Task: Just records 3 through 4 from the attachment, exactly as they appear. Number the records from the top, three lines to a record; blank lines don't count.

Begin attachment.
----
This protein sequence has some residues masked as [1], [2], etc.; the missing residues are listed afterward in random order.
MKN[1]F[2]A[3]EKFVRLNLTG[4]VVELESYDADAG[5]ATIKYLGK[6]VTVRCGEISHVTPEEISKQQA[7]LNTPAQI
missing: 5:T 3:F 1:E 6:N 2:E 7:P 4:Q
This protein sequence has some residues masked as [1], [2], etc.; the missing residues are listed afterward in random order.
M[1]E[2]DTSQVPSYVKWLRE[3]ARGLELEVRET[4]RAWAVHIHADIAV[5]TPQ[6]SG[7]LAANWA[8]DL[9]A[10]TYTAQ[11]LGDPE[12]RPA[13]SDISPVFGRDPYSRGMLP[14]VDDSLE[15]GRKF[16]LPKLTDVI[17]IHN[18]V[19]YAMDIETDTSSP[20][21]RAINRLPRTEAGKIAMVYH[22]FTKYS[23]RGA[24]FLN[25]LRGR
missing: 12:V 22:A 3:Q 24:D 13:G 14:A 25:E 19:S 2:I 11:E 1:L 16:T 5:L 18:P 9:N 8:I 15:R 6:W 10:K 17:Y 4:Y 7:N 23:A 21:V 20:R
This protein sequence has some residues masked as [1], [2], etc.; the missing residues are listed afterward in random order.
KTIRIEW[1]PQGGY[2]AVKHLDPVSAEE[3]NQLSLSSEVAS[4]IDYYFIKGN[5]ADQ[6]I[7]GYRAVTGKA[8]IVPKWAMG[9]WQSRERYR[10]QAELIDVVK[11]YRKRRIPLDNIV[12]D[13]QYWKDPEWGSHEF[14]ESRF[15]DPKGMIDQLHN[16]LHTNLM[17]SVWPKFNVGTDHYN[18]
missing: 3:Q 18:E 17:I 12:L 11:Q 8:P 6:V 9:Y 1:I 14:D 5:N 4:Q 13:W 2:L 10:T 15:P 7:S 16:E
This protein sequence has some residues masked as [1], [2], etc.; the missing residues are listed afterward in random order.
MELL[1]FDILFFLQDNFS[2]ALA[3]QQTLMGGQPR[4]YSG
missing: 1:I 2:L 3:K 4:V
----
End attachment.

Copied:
This protein sequence has some residues masked as [1], [2], etc.; the missing residues are listed afterward in random order.
KTIRIEW[1]PQGGY[2]AVKHLDPVSAEE[3]NQLSLSSEVAS[4]IDYYFIKGN[5]ADQ[6]I[7]GYRAVTGKA[8]IVPKWAMG[9]WQSRERYR[10]QAELIDVVK[11]YRKRRIPLDNIV[12]D[13]QYWKDPEWGSHEF[14]ESRF[15]DPKGMIDQLHN[16]LHTNLM[17]SVWPKFNVGTDHYN[18]
missing: 3:Q 18:E 17:I 12:L 11:Q 8:P 6:V 9:Y 1:I 14:D 5:N 4:Q 13:W 2:L 10:T 15:P 7:S 16:E
This protein sequence has some residues masked as [1], [2], etc.; the missing residues are listed afterward in random order.
MELL[1]FDILFFLQDNFS[2]ALA[3]QQTLMGGQPR[4]YSG
missing: 1:I 2:L 3:K 4:V